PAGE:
The trees were planted by ACI Construction Limited, a company said to be a subsidiary of Roland Agambire’s AGAMS group. According to the report prepared by the Faculty of Renewable Natural Resources, “the average percentage survival of all the planted species in the SADA plantations were very high (85%) with the highest (88%) recorded in the Eastern zone and the least (76%) in the Southern zone”. The ‘leaked report’ excites Edem Worlanyo, SADA spokesperson, who sees this as a proof “that the Authority has so far been diligent in its use of public funds.” The simple question to ask the researchers is: ‘what was the universe (the sample places) used?
In The New York Times of September 9, 2011, was a short piece: “Something is rotten with the State of Enron’. On October 28, 2001, A Berenson and R.A. Oppel Jr wrote “At the beginning of 2001, the Enron Corporation, the world’s dominant energy trader, appeared unstopped. The company’s decade – long effort to persuade law makers to deregularise electricity markets had succeeded from California to New York.
It ties to the Bush administration assured that it views would be heard in Washington. Its sales, profits and stock were soaring.
The Enron Scandal led to the bankruptcy of the Enron Corporation, an American energy company based in Houston Texas – a lesson could be gleaned from its failure even though government funds were not involved in the U.S. case cited.
There have been very successful Northern businessmen who did not depend on government resources to rise to the top. A few names readily come up: Aliu Mahama, Asoma Banda.
There have equally been quite prosperous southern businessmen, and these include Akenten Appiah – Menka of Apino soap fame; J.K. Siaw of Tata Brewery fame and B.A. Mensah of International Tobacco fame. The toil and sweat of these famous men cannot be assessed.
Unfortunately these three southern businessmen who started life selling things like chewing stick, cassava and newspapers before pushing their way into economic moguls suffered immensely under Jerry John Rawlings – the ‘father – founder’ of the NDC.
Sometimes I wonder why successful people do not return to their places of origin to live among their own people, and help them, instead of swelling the population and resources of places like Accra and Kumasi. Their presence in their villages of birth could have a great influence on the youth round about them. But who am I to advise people on where to live – in a free, democratic state like Ghana?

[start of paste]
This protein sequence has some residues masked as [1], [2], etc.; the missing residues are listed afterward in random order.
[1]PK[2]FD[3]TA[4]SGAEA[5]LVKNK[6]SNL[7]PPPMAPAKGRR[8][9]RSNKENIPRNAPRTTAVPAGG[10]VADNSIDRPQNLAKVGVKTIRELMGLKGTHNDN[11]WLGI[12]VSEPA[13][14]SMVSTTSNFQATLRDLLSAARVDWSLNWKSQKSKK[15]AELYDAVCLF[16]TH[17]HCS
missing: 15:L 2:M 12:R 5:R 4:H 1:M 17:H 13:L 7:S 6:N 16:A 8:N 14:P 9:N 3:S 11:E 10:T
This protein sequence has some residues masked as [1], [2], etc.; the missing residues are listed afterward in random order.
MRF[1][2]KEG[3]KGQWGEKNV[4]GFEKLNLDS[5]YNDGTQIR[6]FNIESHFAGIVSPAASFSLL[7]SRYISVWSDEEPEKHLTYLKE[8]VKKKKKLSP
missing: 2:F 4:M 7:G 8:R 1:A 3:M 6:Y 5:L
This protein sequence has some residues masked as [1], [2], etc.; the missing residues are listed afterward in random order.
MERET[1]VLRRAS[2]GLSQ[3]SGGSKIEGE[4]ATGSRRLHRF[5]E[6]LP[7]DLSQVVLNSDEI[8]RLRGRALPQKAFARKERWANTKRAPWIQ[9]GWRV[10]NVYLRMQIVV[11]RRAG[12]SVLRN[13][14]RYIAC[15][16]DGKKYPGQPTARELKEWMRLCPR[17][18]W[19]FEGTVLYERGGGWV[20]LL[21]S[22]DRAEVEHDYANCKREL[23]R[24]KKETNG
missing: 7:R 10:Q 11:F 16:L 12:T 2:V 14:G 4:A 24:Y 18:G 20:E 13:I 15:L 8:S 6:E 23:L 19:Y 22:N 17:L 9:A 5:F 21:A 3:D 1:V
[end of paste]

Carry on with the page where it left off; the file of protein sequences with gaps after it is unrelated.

J.H. Mensah, the one–time Member of Parliament for Sunyani, writes in the Foreword to Akenten Appiah –Menka’s ‘The River in the sea’, As the story unfolds the constant theme is one of self –help and fortitude ….. tale of life of ups and downs…..that is different from the government getting involved in the business of starting up and running enterprises, which they mostly do very poorly….Let us learn as the Chinese have learnt from the great leader of their contemporary success Deng Hsiao Ping. ‘It is good to make money’. In this we agree with Abraham Lincoln (that)….’ Property is good’….First, we need to create the culture of wealth creation before there can be anything to distribute”
The SADA case stinks, President Dramani Mahama must “do something”. Perhaps, it is significant and noteworthy that he has instructed or directed the Board of SADA to act in consultation with the Attorney-General in terminating the contract.
The scandal are becoming one too many – Ghana Youth Employment and Entrepreneurial Development (GYEEDA) following on Woyome, Isofoton,…..you name them.
In the Enron Scandal, a U.S. Senator Byron Dorgan remarked: “In the Titomic, the Captain went down with the ship. And Enron looks to me like the Captain who first gave himself and his friends a bonus, the lowered himself and the top folks down the lifeboat and then hollered up and said, ‘By the way, everything is going to be fine. Is everything going to be fine in Ghana?
One theme sentence of Kwame Nkrumah’s speeches was: “The African is capable of managing its own affairs’. Did he mean ‘mismanaging’ instead of ‘managing’? A Book on Zimbabwe when it used to be Northern Rhodesia was entitled’ An ill-fated people.’ Could this aptly describe my own people, from……?